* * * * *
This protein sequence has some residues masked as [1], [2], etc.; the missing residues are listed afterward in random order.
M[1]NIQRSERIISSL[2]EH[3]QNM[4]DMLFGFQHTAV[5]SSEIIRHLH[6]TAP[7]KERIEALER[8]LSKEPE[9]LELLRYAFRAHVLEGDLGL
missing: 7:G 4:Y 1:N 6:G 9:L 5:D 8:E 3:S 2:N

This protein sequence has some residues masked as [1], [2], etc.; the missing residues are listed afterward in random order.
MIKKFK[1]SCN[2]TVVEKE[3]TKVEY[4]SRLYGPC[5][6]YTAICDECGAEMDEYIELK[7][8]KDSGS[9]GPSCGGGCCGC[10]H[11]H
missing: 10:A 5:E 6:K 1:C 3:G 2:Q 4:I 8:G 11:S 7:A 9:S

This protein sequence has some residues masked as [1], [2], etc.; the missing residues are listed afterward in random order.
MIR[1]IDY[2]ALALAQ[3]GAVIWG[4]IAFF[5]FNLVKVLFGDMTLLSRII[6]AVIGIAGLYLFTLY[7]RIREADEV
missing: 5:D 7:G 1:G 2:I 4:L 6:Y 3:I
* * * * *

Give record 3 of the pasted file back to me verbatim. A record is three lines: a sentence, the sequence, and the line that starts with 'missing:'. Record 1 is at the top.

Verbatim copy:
This protein sequence has some residues masked as [1], [2], etc.; the missing residues are listed afterward in random order.
MIR[1]IDY[2]ALALAQ[3]GAVIWG[4]IAFF[5]FNLVKVLFGDMTLLSRII[6]AVIGIAGLYLFTLY[7]RIREADEV
missing: 5:D 7:G 1:G 2:I 4:L 6:Y 3:I